Today there’s much talk of crisis in the institution of the family . Certainly the crisis is serious. However, although we are witnesses of a true revolution in family practice, and many have predicted the death of various traditional forms of the family, no one seriously predicts the disappearance of the family.
On the contrary, history seems to teach us that in difficult times the bonds of family life become stronger. Abundance separates people. Crisis and want unite them. In the face of feelings that we are heading to difficult times, there are many who foresee a new rebirth of the family.
Frequently the sincere desire of many Christians to imitate the Family of Nazareth has favored the ideal of a family bound together in the harmony and happiness of the home. Without doubt it’s needed today to promote the authority and responsibility of parents, the obedience of their children, family dialogue and solidarity. Without these values the family fails.
But not just any family responds to the demands of God’s reign set forth by Jesus. There are families open to the service of society, and those who are selfish, withdrawn into themselves. There are authoritarian families, and ones where they learn to dialogue. Families who train in selfishness, and families who teach solidarity.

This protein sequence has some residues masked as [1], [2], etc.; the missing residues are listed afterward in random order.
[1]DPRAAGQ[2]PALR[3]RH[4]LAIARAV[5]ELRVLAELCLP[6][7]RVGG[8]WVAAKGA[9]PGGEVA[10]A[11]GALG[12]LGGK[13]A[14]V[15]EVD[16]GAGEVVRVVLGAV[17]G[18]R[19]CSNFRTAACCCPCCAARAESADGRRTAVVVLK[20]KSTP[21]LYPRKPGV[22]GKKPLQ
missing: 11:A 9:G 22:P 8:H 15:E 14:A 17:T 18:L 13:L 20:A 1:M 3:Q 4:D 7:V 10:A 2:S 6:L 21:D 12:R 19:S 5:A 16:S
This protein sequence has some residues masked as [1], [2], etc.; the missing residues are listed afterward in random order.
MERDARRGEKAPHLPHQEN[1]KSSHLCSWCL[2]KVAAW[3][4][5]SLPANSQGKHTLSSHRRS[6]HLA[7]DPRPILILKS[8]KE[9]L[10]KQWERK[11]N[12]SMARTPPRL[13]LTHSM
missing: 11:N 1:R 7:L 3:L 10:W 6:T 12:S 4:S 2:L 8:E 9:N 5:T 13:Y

Concretely, in the context of the serious economic crisis we are going through, the family can be a school of un-solidarity in which family selfishness is made the criterion of acting that configures the social behavior of its children. And the family could be, on the contrary, a place where a child can remember that we have a common Father, and that the world doesn’t end at the walls of our home.
That’s why we can’t celebrate the feast of the Family of Nazareth without hearing the challenge to our faith. Will our homes be a place where the next generation can hear the Gospel’s call to universal fraternity, the defense of the abandoned, and the seeking of a more just society; or will they become the most efficient school of indifference, inhibition and selfish passivity in the face of someone else’s problems?
José Antonio Pagola
Translator: Fr. Jay VonHandorf